The interior ministry, which operates Russia’s police force, among other law enforcement agencies, issued a similar order, a document seen by Reuters showed.

Some Russians have also called on members of the country’s wealthy elite to step in and contribute. Russian businessman Vladimir Potanin, co-owner of mining giant Norilsk Nickel <GMKN.MM>, said on Monday his charitable fund would provide 1 billion rubles to support nonprofit and cultural organizations affected by the coronavirus.

(Additional reporting by Darya Korsunskaya and Maria Tsvetkova; Writing by Polina Ivanova; Editing by Andrew Osborn and Mark Heinrich)

Kremlin says it’s worried by new arms race, closely following U.S. moves

Kremlin says it’s worried by new arms race, closely following U.S. moves
MOSCOW (Reuters) – The Kremlin said on Tuesday it was worried about a new arms race with the United States and that it was closely following U.S. moves to develop new weapon systems.

Kremlin spokesman Dmitry Peskov made the comment on a conference call with reporters when asked about statements made by U.S. President Donald Trump saying that Washington was developing new advanced weapons.

(Reporting by Tom Balmforth, Maria Kiselyova and Andrey Kuzmin; Editing by Kevin Liffey)

Russia signs agreement to free captive whales after outcry

A view shows a facility, where nearly 100 whales including orcas and beluga whales are held in cages, during a visit of scientists representing explorer and founder of the Ocean Futures Society Jean-Michel Cousteau in a bay near the Sea of Japan port of Nakhodka in Primorsky Region, Russia April 7, 2019. Press Service of Administration of Primorsky Krai/Alexander Safronov/Handout via REUTERS

By Andrew Osborn

MOSCOW (Reuters) – Russia on Monday signed an agreement with a group of international scientists to free nearly 100 whales that have been held for months in cramped pens in Russia’s Far East, a scandal that has triggered a wave of criticism.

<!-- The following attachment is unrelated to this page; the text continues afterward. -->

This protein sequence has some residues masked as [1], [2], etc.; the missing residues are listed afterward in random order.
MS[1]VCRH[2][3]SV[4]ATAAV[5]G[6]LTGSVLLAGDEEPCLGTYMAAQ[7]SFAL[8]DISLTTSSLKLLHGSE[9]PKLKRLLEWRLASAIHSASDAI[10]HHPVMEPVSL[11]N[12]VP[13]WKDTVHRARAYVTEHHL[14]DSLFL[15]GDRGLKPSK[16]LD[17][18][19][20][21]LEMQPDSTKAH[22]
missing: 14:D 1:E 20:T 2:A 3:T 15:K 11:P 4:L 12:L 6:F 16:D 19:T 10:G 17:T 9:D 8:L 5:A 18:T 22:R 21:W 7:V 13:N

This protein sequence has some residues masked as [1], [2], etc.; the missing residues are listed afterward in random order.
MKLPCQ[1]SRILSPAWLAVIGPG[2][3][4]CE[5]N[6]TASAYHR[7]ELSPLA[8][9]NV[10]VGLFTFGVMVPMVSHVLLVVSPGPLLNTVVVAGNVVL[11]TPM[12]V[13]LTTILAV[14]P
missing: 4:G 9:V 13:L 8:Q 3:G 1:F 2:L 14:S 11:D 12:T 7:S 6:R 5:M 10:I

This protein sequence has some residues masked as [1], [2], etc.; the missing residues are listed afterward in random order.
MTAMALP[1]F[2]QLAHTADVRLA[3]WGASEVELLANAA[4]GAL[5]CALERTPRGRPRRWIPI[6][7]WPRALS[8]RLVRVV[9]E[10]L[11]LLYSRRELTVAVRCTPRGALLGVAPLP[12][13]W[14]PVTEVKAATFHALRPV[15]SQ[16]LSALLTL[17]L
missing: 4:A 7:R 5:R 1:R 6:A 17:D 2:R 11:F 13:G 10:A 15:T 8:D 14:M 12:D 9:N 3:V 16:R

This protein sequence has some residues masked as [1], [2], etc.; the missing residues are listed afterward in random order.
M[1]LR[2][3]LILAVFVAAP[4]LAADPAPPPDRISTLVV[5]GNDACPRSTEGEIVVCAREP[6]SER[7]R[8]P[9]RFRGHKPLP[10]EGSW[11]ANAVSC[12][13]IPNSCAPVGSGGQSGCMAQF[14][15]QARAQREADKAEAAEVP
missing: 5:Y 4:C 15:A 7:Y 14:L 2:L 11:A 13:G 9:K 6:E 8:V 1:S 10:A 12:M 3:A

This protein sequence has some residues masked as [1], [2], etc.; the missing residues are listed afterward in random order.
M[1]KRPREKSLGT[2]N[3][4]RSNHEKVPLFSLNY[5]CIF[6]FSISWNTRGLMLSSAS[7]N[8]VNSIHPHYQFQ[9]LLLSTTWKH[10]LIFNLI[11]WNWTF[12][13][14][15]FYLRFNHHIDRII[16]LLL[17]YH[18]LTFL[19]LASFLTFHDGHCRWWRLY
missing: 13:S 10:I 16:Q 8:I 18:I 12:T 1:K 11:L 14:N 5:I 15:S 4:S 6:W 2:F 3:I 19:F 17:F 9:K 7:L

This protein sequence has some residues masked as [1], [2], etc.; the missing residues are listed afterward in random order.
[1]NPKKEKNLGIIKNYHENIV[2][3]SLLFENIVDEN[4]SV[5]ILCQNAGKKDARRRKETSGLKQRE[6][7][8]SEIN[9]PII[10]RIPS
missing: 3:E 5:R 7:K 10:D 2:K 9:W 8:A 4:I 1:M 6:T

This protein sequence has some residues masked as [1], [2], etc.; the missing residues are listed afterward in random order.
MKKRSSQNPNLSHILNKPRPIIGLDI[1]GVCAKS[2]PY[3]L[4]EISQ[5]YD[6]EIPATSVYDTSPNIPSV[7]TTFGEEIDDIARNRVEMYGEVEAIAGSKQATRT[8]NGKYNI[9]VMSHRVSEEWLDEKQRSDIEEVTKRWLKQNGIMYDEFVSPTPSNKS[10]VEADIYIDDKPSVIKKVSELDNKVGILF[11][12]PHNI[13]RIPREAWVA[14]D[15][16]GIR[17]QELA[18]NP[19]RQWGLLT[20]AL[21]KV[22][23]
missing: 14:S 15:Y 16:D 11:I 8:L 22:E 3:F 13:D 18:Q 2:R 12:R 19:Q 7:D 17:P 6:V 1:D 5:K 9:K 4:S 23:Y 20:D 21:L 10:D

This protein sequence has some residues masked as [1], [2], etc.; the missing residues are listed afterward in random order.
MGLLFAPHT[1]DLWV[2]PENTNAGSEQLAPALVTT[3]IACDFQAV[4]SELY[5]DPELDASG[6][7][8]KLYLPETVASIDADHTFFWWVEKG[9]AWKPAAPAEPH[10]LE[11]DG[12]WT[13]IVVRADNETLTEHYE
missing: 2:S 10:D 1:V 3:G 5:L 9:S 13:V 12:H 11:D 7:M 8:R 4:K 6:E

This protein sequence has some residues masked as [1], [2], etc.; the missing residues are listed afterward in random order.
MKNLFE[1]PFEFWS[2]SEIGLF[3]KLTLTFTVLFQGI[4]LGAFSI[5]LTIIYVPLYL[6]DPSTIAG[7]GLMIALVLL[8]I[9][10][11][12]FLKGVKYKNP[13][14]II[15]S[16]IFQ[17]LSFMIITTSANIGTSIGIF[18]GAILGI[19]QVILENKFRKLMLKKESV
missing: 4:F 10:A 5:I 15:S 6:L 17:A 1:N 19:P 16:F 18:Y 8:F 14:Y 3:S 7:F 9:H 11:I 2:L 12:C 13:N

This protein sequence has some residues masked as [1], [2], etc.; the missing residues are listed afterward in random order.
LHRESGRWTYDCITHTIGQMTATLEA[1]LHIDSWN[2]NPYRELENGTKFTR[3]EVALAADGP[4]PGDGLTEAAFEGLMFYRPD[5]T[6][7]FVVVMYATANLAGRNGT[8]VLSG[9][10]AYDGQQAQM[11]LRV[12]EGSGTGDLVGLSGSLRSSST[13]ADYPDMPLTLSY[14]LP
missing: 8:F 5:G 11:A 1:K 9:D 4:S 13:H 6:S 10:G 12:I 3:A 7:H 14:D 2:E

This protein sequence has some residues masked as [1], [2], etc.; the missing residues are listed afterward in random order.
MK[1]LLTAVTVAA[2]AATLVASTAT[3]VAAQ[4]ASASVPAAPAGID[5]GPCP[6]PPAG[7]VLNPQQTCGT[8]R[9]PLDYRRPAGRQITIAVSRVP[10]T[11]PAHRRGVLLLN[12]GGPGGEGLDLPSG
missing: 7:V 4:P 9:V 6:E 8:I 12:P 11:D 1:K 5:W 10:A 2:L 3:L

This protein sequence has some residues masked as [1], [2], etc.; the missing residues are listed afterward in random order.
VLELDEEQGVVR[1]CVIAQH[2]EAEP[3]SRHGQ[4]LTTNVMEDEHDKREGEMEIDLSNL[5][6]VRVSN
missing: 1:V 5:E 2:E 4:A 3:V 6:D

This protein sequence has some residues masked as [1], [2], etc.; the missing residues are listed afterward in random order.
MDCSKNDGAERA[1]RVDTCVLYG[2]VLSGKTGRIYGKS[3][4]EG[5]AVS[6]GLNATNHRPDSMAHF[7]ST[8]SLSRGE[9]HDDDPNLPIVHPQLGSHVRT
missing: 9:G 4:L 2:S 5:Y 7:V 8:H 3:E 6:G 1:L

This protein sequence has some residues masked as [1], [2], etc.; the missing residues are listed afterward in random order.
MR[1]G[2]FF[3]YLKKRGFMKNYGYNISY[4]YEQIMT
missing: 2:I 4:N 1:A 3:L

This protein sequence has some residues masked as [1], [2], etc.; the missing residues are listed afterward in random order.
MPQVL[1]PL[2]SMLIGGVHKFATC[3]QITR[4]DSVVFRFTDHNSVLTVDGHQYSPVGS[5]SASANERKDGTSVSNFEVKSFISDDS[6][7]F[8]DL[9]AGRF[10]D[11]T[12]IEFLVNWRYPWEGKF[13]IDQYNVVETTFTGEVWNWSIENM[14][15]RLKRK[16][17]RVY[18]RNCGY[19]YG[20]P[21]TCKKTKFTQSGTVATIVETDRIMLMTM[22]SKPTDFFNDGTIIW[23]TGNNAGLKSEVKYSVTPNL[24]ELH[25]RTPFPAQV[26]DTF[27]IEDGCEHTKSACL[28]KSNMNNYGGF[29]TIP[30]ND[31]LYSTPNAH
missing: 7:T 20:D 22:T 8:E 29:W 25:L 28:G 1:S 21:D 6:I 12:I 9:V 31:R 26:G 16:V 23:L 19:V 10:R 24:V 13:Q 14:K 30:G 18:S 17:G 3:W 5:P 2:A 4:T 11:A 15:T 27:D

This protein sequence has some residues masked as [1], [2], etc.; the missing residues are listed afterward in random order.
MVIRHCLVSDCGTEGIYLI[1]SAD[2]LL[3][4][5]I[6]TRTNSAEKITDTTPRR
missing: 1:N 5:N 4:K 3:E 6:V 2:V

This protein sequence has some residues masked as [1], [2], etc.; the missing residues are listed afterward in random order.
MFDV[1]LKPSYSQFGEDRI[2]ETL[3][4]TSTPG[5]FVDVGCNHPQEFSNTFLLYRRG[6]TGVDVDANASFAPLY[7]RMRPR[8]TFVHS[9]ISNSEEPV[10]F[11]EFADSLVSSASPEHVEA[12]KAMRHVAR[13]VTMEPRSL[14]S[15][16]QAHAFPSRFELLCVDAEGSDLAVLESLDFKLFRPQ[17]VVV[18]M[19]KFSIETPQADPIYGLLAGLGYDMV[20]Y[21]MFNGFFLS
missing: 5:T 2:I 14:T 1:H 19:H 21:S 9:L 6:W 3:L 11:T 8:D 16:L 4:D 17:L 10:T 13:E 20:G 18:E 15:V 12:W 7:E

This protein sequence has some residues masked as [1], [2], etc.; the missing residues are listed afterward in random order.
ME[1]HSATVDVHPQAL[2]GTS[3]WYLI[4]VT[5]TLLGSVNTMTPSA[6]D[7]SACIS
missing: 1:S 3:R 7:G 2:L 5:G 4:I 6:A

Images of the 10 orcas and 87 beluga whales, kept in enclosures in a bay near the Sea of Japan port of Nakhodka, first appeared after they were caught last summer by firms which planned to sell them to marine parks or aquariums in China.

A view shows a facility, nicknamed a "whale prison", where nearly 100 whales including orcas and beluga whales are held in cages, during a visit of scientists representing explorer and founder of the Ocean Futures Society Jean-Michel Cousteau in a bay near the Sea of Japan port of Nakhodka in Primorsky Region, Russia April 7, 2019. Press Service of Administration of Primorsky Krai/Alexander Safronov/Handout via REUTERS

A view shows a facility, nicknamed a “whale prison”, where nearly 100 whales including orcas and beluga whales are held in cages, during a visit of scientists representing explorer and founder of the Ocean Futures Society Jean-Michel Cousteau in a bay near the Sea of Japan port of Nakhodka in Primorsky Region, Russia April 7, 2019. Press Service of Administration of Primorsky Krai/Alexander Safronov/Handout via REUTERS

Their plight angered animal rights groups and spurred a petition to release the whales, shared by actor Leonardo DiCaprio on social media, which gathered almost 1.5 million signatures online. Actress Pamela Anderson also posted an open letter to Russian President Putin on her website.

The Kremlin intervened and ordered local authorities to act, prompting Russia’s FSB security service to bring charges against four companies for breaking fishing laws.

But although the Kremlin agreed that the whales were held in cruel conditions, it said it was difficult to release them into the wild without harming them.